The transparency that the Minister of Power, Works and Housing provided in the Q&A session on the electricity industry published in Vanguard newspaper is commendable. There was a time when things happened and no one knew why or why not. We truly live in a new Nigeria. The candor shown is also worthy of commendation. Unfortunately, as I read the article I could not help but share my thoughts on some of the responses and hope to contribute my voice to this conversation, one that has never really happened regarding the moribund state of the power industry in Nigeria. 

I write this from a place of hope and a desire to see things change for my family and the millions of Nigerians who have gone from a world where there was power to one where people go weeks without a blink of electricity. There are complaints from the populace but I choose to believe that these complaints come from a place that recognizes that once the power issue is solved there is no way but up for Nigeria. This is how critical power is, it drives the economy. I also write this from a place of experience having worked in every segment of the power industry from power plant operations and distribution (Barking Power Station a 1000MW Gas plant that supplied 400k homes in london), trading (Energyquote a wholesale power brokerage firm acquired by Accenture), investments and consumer services (Power2Switch in the US, serving ~40k customers with energy purchasing and management, and on the board of 2 energy technology companies) for 14+ years.

So what parts of the Minister’s response do I want to address? Unfortunately I will have to frame this from a perspective that suggests that the DISCOs, a central player in the Minister’s Q&A, should not play as critical a role in the future of Nigeria’s power sector. In an industry, across the world, where the incumbent utilities are all currently working on figuring out a minimized role for the DISCO it seems Nigeria is still trying to fix what was instead of recognizing and tapping into what will be. There are three main issues to focus on here

  1. The future of the utility will be distributed and not centralized: The utility industry is made up of 3 layers. The infrastructure layer (generation plants, wires and lines, transformers, meters), a technology layer (the software that runs the operations of all the infrastructure and customer interactions) and the customer layer (metering, billing and payments). Every one of those layers used to operate on the premise that there was generation in a location that is far from the customer and the power is then transmitted to the consumer. In the future of the industry, one that was not mentioned in the Ministers response, generation of electricity will be closer to the location of the consumer. The future of the utility industry is already playing out in countries across the world in the form of incentives provided to consumers to purchase solar panels and geothermal generation at a cost that makes it lower than the cost of power obtained from the grid. Unfortunately this means that the customer is the one who enjoys the benefit and obviously (a point the Minister kept making) the DISCOs are left holding on to assets that are not as valuable as they thought they were when they got into this business of privatizing the Nigerian power market. The tariff increases compensate the DISCOs for a business model of the past when the government (and customers money) should go into building the utility industry of the future. Embracing solar generation and providing rebates and incentives to consumers will enable Nigeria meet the shortfall in power generation quicker than we would by building huge plants in remote locations to help the DISCOs. Building those solar panels in Nigeria, since we will not be reinventing the wheel on a manufacturing process that is relatively straightforward, would create thousands of technical jobs and consequently improving the lives of thousands of Nigerians creating a cycle of jobs-income-spending and a boost to the economy. The part of the Ministers response that mentioned this future reality spoke about the high cost of solar and I address this in point 2 below.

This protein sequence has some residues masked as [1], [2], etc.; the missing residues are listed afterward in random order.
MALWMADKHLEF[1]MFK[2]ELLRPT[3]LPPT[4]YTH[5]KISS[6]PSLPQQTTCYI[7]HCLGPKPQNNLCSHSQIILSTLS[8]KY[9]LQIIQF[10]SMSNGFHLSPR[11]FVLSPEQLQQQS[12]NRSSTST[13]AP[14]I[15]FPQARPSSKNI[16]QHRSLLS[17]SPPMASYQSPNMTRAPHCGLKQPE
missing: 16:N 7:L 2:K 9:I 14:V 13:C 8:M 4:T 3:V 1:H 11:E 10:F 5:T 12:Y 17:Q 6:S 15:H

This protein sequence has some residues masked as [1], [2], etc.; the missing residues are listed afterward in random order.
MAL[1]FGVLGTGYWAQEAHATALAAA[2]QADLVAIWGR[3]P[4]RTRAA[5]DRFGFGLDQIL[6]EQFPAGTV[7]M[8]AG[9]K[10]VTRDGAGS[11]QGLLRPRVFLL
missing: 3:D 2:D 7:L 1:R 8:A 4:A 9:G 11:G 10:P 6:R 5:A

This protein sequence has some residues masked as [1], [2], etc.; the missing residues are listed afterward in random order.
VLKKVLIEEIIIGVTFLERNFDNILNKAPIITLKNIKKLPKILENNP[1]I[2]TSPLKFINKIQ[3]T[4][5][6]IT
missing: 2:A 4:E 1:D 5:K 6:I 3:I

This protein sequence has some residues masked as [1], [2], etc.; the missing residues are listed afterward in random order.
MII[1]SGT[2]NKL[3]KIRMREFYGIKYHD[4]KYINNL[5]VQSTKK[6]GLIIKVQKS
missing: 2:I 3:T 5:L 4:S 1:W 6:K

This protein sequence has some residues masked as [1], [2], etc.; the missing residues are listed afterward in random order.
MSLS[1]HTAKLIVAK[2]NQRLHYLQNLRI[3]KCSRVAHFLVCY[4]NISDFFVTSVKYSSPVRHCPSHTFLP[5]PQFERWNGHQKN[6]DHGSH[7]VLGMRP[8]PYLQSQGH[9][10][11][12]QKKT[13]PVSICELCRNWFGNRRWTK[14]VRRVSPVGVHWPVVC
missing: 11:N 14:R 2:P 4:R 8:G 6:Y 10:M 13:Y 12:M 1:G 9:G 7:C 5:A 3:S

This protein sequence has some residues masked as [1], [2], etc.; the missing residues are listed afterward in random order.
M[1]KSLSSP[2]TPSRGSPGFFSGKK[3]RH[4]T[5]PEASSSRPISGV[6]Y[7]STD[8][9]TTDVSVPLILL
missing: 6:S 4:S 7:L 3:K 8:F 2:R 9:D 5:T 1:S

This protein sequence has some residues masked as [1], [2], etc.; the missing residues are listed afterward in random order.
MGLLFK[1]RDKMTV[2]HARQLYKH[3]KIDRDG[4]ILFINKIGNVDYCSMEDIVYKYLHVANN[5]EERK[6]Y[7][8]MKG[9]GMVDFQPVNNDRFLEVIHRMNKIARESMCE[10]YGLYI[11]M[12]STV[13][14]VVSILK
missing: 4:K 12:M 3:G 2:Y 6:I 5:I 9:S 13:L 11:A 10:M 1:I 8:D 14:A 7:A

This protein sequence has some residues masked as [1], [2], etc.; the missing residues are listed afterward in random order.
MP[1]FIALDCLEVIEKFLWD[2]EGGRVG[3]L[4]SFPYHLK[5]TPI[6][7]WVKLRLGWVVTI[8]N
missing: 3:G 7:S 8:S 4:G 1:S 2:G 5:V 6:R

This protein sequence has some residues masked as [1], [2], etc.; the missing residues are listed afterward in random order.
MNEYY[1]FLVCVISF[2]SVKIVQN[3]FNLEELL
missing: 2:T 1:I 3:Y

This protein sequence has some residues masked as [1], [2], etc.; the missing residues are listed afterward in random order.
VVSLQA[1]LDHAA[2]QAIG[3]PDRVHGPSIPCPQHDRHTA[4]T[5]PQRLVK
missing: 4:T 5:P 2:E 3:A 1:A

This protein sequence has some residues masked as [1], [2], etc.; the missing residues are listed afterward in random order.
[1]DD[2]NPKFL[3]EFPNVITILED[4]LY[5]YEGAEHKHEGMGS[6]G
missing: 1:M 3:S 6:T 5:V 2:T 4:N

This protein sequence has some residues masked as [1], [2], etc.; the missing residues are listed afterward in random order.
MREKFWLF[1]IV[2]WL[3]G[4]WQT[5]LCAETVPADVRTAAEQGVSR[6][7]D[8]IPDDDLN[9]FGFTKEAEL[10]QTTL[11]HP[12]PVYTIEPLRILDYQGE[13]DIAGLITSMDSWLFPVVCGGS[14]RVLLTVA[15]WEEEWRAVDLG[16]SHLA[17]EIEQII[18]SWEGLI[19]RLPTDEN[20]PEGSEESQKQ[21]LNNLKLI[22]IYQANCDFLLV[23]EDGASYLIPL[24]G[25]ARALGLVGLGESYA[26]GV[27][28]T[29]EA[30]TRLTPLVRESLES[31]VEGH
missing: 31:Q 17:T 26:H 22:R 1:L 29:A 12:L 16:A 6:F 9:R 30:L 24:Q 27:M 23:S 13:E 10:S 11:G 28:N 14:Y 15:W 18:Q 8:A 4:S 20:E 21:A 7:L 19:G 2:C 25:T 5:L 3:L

2. Technology prices will surely drop once mass adoption takes place: The Minister talked about Solar prices being higher than the current price of electricity (N34/kWh for solar compared to tariff of N24) and I will suggest that there is no technology where this has not been the case in the early days of introducing the technology to the market. I will use an example that is familiar to almost every Nigerian; the mobile phone. When I was growing up in Nigeria in the 80’s landline telephones where for the few and the management of those phones were centralized (similar to the centralized nature of the power industry of today). In the late 1990’s and early 2000’s when mobile phones started getting into the market it was still for the educated and slightly well off. I remember holding my fathers bulky Motorola mobile phone and wondering when I would get one of my own (and that future felt very far away). Today, April 2016, there are more mobile phones in Nigeria than there are automobiles and it has become the engine of trade empowering tens of millions of Nigerians, this at a cost that is affordable for most people. People get a phone that is most affordable for them and get credits to use as much as they can afford to. The industry is distributed and no longer centralized. That is the reality of most technologies; they are expensive at the beginning and as time goes on they become affordable to the masses. This will be the case with solar energy if we realize that it has a big role to play in the future of the power sector in this country. The price of solar will drop in the same way the price of mobile phones dropped and even right now with $20M we can supply ~5000 homes with power from solar for (at least) 10 years. Considering the money we are recovering from our past ‘leaders’ this is a small price to pay to start to head in the direction we need to go. This decentralization of the technology addresses one of the other issues that the Minister highlighted; the issue of gas distribution across long distances and sabotage. Very few people, when they start benefiting from distributed solar on the roof of their homes, will sabotage their own electricity supply. People, for the most part, are not self destructive and this is evident as shown in the third and final point I make below.